Illinois remains perfect after imperfect first half vs. Brown

SHARE Illinois remains perfect after imperfect first half vs. Brown
SHARE Illinois remains perfect after imperfect first half vs. Brown

CHAMPAIGN — Look, no one ever said turning from the gang that couldn’t shoot straight into an offensive juggernaut was going to be easy.

Throughout the first half on a quiet evening inside the State Farm Center, with students on break and a less-than-extraordinary opponent in Brown University, Illinois clanged and clanked like it was 2013. By the time the Illini slinked off the court for the intermission, they were trailing 35-31 and shooting 11-for-36 (30.6 percent) from the field.

It was a familiar look to anyone who watched the Illini a season ago, when they were the Big Ten’s second-worst offensive team. But it was new for a squad that, through three contests this season, ranked second in the nation in scoring at 100.3 points per game and was shooting blistering percentages on twos, threes and free throws.

But as coach John Groce said after it was over, this one was a “tale of two halves.”

As Illinois — 4-0 after an 89-68 victory — continues to remake itself from a defensive team that tried to limit possessions into a go-go group that sprints up and down the floor and lets fly with the first quality shot it sees, there will be some more uneven shooting performances. Perhaps none, though, so drastic as this meeting with the overmatched Bears (1-4).

The Illini ripped the lip off the rim as soon as the second half started and buried it somewhere no one would find it. They scored 58 points and shot 73.1 percent from the field. They drove from all points on the perimeter and sank 16 of 19 from the foul line.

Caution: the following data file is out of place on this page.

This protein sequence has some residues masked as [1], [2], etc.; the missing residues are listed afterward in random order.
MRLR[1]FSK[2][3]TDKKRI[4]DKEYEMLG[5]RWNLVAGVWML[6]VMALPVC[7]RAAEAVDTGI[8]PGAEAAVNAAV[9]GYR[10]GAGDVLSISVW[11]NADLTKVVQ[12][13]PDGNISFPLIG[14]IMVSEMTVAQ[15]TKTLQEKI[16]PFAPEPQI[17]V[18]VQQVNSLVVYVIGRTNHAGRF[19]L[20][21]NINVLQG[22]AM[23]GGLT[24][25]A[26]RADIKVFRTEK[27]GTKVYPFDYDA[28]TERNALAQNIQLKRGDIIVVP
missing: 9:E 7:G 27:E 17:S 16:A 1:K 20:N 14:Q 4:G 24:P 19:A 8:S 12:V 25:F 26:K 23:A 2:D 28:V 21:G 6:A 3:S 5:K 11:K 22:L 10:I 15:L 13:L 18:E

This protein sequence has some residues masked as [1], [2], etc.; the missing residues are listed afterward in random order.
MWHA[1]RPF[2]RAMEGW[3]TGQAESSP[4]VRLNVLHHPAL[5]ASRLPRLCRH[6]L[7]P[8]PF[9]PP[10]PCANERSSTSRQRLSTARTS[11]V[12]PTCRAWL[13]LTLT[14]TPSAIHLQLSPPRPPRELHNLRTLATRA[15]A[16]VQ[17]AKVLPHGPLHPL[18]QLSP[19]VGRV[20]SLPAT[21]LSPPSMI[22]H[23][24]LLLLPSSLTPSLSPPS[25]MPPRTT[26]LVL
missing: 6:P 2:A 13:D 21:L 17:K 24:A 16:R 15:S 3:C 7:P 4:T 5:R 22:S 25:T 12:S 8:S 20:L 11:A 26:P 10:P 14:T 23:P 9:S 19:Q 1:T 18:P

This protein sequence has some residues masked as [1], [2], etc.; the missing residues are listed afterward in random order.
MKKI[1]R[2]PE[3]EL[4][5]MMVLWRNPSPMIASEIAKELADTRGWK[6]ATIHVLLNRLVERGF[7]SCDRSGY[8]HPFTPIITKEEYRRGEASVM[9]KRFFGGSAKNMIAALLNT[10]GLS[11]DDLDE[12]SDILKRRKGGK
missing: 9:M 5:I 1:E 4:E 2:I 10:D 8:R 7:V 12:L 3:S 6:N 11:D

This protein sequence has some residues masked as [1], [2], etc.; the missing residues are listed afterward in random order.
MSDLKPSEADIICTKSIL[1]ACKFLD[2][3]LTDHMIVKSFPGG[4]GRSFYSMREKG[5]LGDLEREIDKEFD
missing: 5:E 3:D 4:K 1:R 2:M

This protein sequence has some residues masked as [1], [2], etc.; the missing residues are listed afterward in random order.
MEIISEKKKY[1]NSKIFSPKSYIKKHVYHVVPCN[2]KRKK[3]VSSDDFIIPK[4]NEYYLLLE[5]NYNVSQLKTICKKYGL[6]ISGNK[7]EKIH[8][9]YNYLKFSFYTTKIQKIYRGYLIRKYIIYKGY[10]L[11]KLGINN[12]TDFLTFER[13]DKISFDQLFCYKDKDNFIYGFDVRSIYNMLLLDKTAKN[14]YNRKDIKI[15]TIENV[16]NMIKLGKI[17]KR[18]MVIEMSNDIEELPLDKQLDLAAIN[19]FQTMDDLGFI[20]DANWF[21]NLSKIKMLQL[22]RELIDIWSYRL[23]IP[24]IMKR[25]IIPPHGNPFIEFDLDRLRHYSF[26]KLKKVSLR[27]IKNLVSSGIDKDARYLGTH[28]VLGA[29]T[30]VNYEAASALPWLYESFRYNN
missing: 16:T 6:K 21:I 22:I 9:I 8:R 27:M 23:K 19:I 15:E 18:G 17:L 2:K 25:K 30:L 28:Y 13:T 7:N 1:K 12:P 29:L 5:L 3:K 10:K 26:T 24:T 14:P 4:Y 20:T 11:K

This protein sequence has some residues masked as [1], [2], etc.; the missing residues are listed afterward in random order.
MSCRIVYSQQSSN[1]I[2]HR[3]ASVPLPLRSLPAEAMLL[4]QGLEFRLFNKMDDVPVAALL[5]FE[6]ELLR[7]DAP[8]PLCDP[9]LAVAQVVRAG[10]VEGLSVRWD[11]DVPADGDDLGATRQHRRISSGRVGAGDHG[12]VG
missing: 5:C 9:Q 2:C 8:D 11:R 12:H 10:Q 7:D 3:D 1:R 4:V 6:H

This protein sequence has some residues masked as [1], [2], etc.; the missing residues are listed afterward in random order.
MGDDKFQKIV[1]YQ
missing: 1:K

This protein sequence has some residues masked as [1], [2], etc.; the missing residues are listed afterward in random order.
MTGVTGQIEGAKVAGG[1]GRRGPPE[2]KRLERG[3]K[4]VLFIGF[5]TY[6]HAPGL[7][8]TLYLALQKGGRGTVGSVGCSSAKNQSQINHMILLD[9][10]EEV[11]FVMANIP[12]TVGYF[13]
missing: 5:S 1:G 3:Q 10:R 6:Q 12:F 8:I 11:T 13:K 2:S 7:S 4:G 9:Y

More important to Groce, they clamped down defensively, using their depth to wear down and overwhelm Brown. For 20 minutes, they played the way he wants them to play all the time. But, hey, it’s November.

“We’re striving for perfection,” said Groce, “knowing full well that we’re not going to get it. If you do that, then you get excellence. You get greatness.”

Transfer guard Aaron Cosby continued to show outstanding early returns in Groce’s system. A rugged defender and screener, Cosby is bringing more urgency to his own offense than he ever did in two seasons at Seton Hall.

It might sound like a simple thing, but Cosby — and fellow transfer Ahmad Starks — is reminded daily to load up his legs for a jump shot before he receives the pass. The team’s early leader in three-point shots made, Cosby drilled three more of them Monday and led the Illini with 18 points.

Cosby also accomplished a real rarity, scoring seven points — on a three-pointer, two technical foul shots and a layup — in two trips early in the second half.

“That was the first time for me,” he said. “I think that started on the defensive end.”

The Illini got 15 points and 10 rebounds from Rayvonte Rice. Brown’s Steven Spieth — brother of PGA Tour star Jordan Spieth — led all scorers with 21.

Email: sgreenberg@suntimes.com

Twitter: @slgreenberg

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